East Germany’s Soviet Heritage – The Treptow War Memorial in Berlin
As a small boy I was pretty much impressed by the Soviet War Memorial being located in Berlin’s Treptower Park and even today that place has quite some impact. However, nowadays such a visit is generally voluntary than back in the days, as the whole school had got to show up there. Though, that wasn’t a loss as independent from the system one’s living in one could get a feeling for what history means, war stands for and what has to be prevented from happening again. The memorial site lies a bit hidden behind the trees of Treptower Park and only the granite triumphal arches give a hint what can be seen when going further. The war memorial played an important role when the Group of Soviet Forces in Germany (GSFG) backed out on June 25th 19 years ago.
While most of the troops left East Germany through the Soviet hig command in Wünsdorf, some soldiers stayed for the central farewell celebration that happened at the Treptow war memorial. Ein kleines Video davon ist auf YouTube verfügbar.
My visit of the memorial site had a “nice” start when a grumpy ol man tried to enlighten my narrow mind how evil the Soviets were. Funnily he never had contact with them and his choice of words reminded of Nazi jargon, why his wife backed out like the Russian troops like “he’s not belonging to me”.
The Soviets opened the site on the 4th anniversary of the victory over Hitler, the final surrender of Germany, hence in a period when Stalin monumentalism, like for example Warsaw’s Palace of Culture and Science, had its biggest architecture-wise prosperity. With 10 hectares in expanse the war memorial is pretty large, but that’s no surprise as it also accommodates 7.000 war graves.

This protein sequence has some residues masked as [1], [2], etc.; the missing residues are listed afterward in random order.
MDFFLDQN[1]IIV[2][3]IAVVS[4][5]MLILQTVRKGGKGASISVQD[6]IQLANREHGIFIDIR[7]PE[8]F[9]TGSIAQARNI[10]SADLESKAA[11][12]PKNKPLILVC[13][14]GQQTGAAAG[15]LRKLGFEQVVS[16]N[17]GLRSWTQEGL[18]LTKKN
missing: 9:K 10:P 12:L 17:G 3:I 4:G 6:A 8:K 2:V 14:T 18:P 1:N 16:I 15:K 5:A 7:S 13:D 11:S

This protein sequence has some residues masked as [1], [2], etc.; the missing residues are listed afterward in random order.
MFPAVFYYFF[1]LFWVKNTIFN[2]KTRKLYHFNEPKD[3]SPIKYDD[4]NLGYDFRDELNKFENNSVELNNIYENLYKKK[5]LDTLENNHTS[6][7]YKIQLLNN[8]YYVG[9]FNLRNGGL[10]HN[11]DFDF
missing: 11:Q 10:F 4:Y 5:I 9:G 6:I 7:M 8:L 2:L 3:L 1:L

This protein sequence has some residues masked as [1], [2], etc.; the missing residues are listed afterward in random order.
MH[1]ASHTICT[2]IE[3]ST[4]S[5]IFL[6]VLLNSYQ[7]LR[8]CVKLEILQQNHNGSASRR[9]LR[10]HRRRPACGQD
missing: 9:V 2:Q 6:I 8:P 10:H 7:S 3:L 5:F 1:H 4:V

After having entered the memorial through the granite triumphal arch on Puschinallee street, you immediately spot the site’s central element, the statue “The Liberator” built by Yevgeny Vuchetich. It shows Soviet soldier holding a longsword in his one and a young child with his other hand. The statue stands on a shattered swastika (Hakenkreuz).
The memorial’s major axis is framed by 16 marble stone sarcophagi. Its reliefs are telling the story of World War II in reliefs. The last two sarcophagi are special though as they stand in alignment with the main statue and are dedicated to the “heroic dying” of the Russain people.
Well, it is pretty much disturbing to see generations McDonalds & Hipster as well as new wanna-be Berliners jumping around half naked all over the premises like a six-year-old. Something’s just missing in their coordinate system when it comes to social competences.
Even more disturbing is to witness others’ stupidity in terms of history as soon as they open their mouth. What brings us back to the grumpy guy in the beginning and the importance of what history story had been told at school…
Berlin police patrols the memorial site. However those untrained appearing officers, sitting in their warm car, do not really make it to protect the memorial site from graffiti and smearing, alcohol consumption, annoying cyclists or from locals emptying their mutts in the premises’ vegetation. Real rememberance, as written at the entrance, looks different and that’s something most Berliners only have a big mouth about it instead of letting deeds talk.
My photo series “East Germany’s Soviet Heritage” reflects my interest for history. Germany and Russia are nowadays as well as back in the days tighly connected and experienced moment of glory as well as agony. That’s exactly what this photo series shall reflect, not at evaluation, not as propaganda, but as a document and intellectual approach.
This photo documtation was shot together with photographer friend Torsten Goltz.
More on WikiPedia: http://en.wikipedia.org/wiki/Soviet_War_Memorial_(Treptower_Park)